In Italy he is known as “San Pio Pietrelcina.” In English he is called “Saint Pius,” or more commonly, “Saint Padre Pio,” venerated by the Catholic Church with his feast on September 23rd each year.
Born on May 25th, 1887 in the town of Pietrelcina in the southern Italy region of Campania, Francesco Forgione, later to be known as Padre Pio, was the second son of fairly poor farmers. In addition to an older brother, Francesco’s mother eventually had three daughters.
Belonging to a simple but devout Catholic family, Francesco Forgione became a Capuchin Franciscan friar at the age of fifteen and given the name “Pio,” in honor of Pope Saint Pius I. Mading solemn vows at age twenty, Friar Pio was ordained a priest at age twenty-three and lived to be 81 years old, dying on September 23rd, 1968. He is perhaps best known as being a stigmatist, that is, one who bears the crucifixion wounds of Christ on his body. Saint Francis of Assisi was also a stigmatist.
Friar Pio suffered poor health during most of his adult life and was eventually sent to the Franciscan friary of Santa Maria delle Grazie at San Giovanni Rotondo, in the Puglia region of Italy, neat Foggia, in 1916, when he was twenty-eight, in hopes of improving his health. He remained there until his death, though he was called up for military service at the beginning of World War I, shortly after his arrival at San Giovanni Rotondo. Declared unfit for service because of his health, Pio was in the military for only 182 days.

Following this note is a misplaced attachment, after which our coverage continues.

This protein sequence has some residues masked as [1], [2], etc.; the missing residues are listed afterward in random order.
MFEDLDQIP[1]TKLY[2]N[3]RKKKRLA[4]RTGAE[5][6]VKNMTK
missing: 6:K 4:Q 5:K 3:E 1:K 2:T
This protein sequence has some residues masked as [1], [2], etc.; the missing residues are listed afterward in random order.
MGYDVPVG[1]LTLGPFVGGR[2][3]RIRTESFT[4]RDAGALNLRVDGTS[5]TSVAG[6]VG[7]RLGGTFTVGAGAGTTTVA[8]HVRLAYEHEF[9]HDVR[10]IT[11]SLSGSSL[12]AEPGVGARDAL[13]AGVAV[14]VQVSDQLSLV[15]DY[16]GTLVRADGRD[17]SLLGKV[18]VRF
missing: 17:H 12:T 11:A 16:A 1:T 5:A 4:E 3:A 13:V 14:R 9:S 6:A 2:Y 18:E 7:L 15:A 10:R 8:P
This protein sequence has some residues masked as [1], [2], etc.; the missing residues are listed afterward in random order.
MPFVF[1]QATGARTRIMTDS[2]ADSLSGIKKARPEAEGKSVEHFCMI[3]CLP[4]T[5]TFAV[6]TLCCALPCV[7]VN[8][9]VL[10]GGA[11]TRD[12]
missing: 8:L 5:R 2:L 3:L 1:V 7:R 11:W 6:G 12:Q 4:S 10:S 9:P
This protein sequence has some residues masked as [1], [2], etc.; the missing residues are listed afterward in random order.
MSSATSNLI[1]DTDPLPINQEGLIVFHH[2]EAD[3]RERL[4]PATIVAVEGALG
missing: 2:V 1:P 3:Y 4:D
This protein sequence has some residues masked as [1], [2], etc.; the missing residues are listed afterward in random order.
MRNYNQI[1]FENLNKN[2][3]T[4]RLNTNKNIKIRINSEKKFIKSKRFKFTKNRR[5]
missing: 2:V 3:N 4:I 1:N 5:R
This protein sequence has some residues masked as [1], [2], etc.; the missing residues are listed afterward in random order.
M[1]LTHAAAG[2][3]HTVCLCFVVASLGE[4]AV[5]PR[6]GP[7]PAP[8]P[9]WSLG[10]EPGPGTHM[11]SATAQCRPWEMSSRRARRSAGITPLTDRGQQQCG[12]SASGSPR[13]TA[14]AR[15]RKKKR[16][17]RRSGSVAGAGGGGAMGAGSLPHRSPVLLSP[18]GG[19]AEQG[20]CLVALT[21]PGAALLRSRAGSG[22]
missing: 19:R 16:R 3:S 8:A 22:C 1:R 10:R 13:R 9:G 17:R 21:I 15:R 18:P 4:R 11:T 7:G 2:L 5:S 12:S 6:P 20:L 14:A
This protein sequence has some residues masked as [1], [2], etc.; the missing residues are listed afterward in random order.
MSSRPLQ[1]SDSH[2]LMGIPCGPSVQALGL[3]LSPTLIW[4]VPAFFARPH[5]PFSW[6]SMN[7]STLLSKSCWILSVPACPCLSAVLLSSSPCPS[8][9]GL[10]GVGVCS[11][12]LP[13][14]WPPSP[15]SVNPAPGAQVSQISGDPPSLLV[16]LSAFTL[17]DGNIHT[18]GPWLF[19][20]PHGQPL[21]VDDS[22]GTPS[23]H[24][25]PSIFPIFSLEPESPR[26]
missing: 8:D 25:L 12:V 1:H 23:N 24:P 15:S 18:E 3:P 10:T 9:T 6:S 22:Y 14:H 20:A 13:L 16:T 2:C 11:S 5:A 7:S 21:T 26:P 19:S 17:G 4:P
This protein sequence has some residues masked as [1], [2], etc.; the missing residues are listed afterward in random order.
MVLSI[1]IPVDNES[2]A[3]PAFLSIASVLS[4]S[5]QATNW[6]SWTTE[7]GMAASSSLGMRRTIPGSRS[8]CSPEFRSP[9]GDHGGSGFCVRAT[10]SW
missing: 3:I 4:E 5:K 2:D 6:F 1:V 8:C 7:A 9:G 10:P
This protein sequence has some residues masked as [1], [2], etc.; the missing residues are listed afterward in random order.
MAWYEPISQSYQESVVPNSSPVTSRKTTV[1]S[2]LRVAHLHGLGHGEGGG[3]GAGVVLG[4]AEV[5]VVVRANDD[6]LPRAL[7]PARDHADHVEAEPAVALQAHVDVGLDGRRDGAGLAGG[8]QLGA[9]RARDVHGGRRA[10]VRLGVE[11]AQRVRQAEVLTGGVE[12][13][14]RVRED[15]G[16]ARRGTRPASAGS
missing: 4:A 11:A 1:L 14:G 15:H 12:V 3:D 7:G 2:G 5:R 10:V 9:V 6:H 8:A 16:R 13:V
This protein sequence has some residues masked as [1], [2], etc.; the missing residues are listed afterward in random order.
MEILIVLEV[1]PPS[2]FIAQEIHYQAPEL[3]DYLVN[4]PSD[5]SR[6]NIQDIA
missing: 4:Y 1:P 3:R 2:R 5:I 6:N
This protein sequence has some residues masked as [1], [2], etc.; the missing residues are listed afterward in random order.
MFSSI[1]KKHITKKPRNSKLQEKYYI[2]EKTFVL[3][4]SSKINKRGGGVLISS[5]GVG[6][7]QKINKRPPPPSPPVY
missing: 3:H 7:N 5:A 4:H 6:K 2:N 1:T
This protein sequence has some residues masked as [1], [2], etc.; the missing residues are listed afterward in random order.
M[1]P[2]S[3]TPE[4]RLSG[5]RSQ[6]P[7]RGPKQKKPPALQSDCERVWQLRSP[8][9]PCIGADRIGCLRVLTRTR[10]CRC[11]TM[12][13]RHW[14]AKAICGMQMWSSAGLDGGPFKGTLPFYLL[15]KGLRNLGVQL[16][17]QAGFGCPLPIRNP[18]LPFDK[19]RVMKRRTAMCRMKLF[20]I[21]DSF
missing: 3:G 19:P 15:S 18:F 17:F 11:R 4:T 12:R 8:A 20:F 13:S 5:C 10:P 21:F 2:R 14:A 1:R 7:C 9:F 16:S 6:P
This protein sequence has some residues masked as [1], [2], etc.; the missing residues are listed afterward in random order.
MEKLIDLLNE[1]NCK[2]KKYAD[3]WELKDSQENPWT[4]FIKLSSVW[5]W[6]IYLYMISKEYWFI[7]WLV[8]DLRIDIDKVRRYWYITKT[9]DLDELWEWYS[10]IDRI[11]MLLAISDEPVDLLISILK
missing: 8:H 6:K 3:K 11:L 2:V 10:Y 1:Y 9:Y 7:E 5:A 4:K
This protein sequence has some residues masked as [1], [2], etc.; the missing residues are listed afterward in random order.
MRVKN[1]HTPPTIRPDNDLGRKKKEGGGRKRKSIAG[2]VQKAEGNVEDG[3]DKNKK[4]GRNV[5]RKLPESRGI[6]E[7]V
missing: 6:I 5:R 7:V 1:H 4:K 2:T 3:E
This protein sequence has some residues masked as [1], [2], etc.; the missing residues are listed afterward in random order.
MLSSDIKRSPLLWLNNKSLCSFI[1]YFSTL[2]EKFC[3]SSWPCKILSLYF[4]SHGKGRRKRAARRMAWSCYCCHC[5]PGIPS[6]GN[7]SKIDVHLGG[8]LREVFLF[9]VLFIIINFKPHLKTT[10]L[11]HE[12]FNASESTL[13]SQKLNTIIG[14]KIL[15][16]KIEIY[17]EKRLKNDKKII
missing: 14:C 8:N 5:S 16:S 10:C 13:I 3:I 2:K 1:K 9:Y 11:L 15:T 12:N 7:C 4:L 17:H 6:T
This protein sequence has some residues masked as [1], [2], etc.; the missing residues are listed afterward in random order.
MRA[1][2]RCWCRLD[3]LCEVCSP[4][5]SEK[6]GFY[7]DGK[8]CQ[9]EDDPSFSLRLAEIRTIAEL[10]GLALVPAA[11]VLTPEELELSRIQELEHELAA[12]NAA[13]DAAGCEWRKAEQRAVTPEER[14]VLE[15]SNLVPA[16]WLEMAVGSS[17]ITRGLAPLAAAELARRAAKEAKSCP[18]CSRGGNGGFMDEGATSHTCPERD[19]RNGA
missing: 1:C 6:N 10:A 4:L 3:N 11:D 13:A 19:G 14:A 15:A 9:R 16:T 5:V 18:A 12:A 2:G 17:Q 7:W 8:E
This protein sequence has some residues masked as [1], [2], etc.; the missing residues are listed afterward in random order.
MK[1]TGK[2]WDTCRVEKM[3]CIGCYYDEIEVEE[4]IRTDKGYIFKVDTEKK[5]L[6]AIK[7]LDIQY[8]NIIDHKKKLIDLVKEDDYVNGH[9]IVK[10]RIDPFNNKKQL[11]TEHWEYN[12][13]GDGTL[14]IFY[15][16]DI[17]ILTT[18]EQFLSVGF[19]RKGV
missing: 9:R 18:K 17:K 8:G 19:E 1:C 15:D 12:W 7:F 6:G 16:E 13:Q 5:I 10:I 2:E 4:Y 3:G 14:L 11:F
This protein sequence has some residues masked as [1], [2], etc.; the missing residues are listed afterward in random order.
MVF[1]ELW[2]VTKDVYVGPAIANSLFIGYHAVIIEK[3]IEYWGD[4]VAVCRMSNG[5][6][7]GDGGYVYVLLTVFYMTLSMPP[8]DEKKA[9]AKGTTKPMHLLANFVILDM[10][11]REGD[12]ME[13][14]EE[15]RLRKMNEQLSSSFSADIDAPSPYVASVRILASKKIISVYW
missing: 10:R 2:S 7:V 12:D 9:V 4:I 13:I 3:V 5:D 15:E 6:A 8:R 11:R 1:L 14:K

In 1918, in his early thirties, Padre Pio experienced bleeding in his hands, feet and side, the places where Jesus had been nailed to the Cross and pierced with a lance. The stigmata continued for fifty years, until the end of Pio’s life. By 1919 news of the extraordinary occurrence began to spread outside the friary and Padre Pio gradually became known as a holy person and a mystic. People began to be drawn to visit or try to visit him at the friary in San Giovanni Rotondo.
Padre Pio’s stigmata was studied by his superiors and physicians, who could neither explain nor dismiss the unusual wounds, which didn’t heal nor become infected. Padre Pio was embarrassed by the notoriety and usually wore red mittens or gloves or black coverings on his hands and feet. He even prayed the stigmata would be removed, but it wasn’t. At his death in 1968, his body appeared unwounded with no signs of scars.
In 1999 Padre Pio was beatified by Pope, now Saint, John Paul II and canonized by the same pope in 2002. Both ceremonies took place in Saint Peter’s Square at the Vatican.
Much more can be said about Saint Pio and his tremendous popularity worldwide, but I leave that up to those who read this who wish to learn more about Saint Pius of Pietrelcina to explore and read about him on their own.
Growing up Catholic in the 1950s and 60s, I was very aware of the existence of Padre Pio of “far away” Italy. Perhaps the nuns who taught us spoke of him or Catholic periodicals we would see carried articles about him. I don’t completely remember. I belonged to a Catholic parish in Portland, Oregon, called Saint Charles Borromeo, and there were many people of Italian descent, who also probably spoke of Padre Pio with pride. For us children, Padre Pio was someone we admired and I recall wanting to be a Franciscan. Padre Pio died when I was fifteen years old and I remember hearing about his death at that time.